Over the weekend I received my Ledger Nano X hardware wallet for cryptocurrency, and I set it up on Saturday. It was easy and I’d like to talk about the set-up process.
Ledger Nano X
As I explained in an earlier article, 5 Cryptocurrency Wallets You Can Use to Store Your Treasure, you store cryptocurrency in a similar fashion as paper money. The concept is the same: A thing, referred to as a wallet, where you store value. The differences are that crypto is purely digital and you can use a hardware wallet or software wallet.
I liken a hardware wallet to storing your cash underneath your mattress. It gives you greater control over your money, rather than relying on a crypto exchange or fiat bank. Banks and exchanges have their own benefits, of course, but your money is still under their control. Maybe the exchange gets hacked like Mt. Gox, or maybe the bank gets robbed. It gives you peace of mind.
The hardware wallet I chose was Ledger because that seems to be among the most popular and well-known. The company sells a Nano X and a Nano S. The difference is that the Nano X has Bluetooth so you can connect it to a mobile app, as opposed to the Nano S that only supports connecting to a computer (you can also still connect the Nano X USB-C port to a computer). The Nano X has greater security and has more storage for apps.
Buying Your Wallet
To begin, where can you buy a hardware wallet? The best method is to buy one directly from the seller. Go to Ledger.com or Trezor.io (another popular wallet) or whichever wallet you choose. You should avoid buying it through a third-party seller like Amazon or eBay. This is because your true wallet is what is known as a private key. With Ledger, this key is a series of 24 words.
Think of it as a long passcode. These 24 words are the key to accessing your cryptocurrency which is stored on a blockchain. Even if I lose my Ledger wallet, as long as I have those 24 words I can simply activate a new wallet, type in those words, and I regain access to my coins.
There have been some scams in the past where a person bought a wallet through a third party and they receive a card that already contains their 24-word private key. This is bad because it means the fraudulent seller also has access to that key, and they can steal your coins at any time.
Setting Up Your Wallet
When you set up a legitimate Ledger wallet, and you can find the initial instructions at Ledger.com/start, you’ll be asked to download the Ledger Live app. You can find this on a mobile device and desktop computer. It will give you instructions on the screen to help you. First, power up the device and create an 8-digit PIN.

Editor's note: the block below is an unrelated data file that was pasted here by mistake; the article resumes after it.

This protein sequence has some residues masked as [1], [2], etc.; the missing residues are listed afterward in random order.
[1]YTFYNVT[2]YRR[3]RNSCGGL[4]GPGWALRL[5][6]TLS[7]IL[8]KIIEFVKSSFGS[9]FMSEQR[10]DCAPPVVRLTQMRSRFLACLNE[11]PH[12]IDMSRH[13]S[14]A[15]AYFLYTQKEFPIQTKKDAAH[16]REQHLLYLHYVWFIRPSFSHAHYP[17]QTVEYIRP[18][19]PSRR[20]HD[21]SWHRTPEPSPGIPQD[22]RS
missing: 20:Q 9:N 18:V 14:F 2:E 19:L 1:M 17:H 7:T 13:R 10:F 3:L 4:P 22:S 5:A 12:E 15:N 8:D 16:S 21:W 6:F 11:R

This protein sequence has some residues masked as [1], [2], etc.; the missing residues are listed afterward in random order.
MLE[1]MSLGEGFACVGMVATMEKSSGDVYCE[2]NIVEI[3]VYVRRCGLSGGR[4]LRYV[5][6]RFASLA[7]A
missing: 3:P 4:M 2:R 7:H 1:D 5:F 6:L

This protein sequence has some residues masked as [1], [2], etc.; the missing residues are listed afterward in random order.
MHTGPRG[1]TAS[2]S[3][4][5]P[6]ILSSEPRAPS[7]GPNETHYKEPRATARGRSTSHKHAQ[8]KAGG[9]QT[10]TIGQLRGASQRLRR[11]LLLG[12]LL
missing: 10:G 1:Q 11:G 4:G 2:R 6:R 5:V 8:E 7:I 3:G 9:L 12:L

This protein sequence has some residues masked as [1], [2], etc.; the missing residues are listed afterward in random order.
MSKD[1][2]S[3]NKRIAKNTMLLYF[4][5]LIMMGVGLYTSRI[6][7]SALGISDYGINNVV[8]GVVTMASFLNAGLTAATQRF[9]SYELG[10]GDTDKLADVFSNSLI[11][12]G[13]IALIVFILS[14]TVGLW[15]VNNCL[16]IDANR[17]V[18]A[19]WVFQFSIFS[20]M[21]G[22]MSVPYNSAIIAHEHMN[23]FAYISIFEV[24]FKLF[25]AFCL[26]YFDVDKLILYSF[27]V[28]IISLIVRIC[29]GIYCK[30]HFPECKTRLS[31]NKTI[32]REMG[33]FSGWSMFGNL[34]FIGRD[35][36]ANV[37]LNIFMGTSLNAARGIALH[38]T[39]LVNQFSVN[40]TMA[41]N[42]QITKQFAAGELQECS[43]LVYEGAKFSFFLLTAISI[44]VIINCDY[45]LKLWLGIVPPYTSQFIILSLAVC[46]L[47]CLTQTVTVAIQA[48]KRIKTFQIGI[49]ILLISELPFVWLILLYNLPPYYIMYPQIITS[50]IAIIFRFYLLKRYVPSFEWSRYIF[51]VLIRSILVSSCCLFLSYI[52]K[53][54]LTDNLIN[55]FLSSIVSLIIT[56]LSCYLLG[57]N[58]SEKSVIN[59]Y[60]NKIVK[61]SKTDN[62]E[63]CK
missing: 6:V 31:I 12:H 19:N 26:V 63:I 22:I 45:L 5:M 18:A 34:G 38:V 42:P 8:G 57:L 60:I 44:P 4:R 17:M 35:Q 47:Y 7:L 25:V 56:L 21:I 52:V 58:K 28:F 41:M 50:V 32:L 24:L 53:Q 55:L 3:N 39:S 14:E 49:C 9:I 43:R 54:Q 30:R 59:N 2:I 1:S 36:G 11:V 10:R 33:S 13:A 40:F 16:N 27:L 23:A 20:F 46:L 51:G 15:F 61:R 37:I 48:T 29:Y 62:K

After that the Ledger’s screen will display 24 words, one word at a time, numbered, which you write down on each of the three “recovery phrase” cards you receive in your package. Be sure to double-check that each word matches the correct number. Example: 1 – cat; 2 – doctor; 3 – extra, and so forth.
Keep each of these cards in a separate, secure location. Perhaps in a safety deposit box at home, a safety deposit box in a bank, and one with a trusted family member or friend. These words stand between you and your money. Ledger also sells a separate product called Cryptosteel Capsule, which I plan to purchase in the future. It lets you store your words in a fireproof, waterproof, shockproof container.
Using Your Wallet
After you create your PIN and write down your private key you will access the dashboard of the wallet. You can install various crypto apps within the Ledger Live app, and there is a separate app for each cryptocurrency. If you want to store Bitcoin you install the Bitcoin app. If you want to store Ethereum you install that app, and so forth.
There are two buttons on the device and you use those to perform actions (this is explained in the app and booklet). Press two at once to confirm a choice, long-press both to bring up the dashboard, and so forth.
With the Ledger wallet you can buy, sell or swap coins. Certain coins can also be staked like Cardano, Polkadot, Algorand, and others. You may have to connect to a specialized software wallet for staking. There are two providers from which you can buy coins: Wyre and Coinify. So far I haven’t had luck with either of them; Coinify says it doesn’t support my U.S. state while Wyre doesn’t even load. But you can buy your coins from an exchange like Coinbase or Kraken and send your coins to your wallet.
That’s pretty much it. Like with many crypto apps, Ledger Live keeps track of your portfolio and displays the current prices.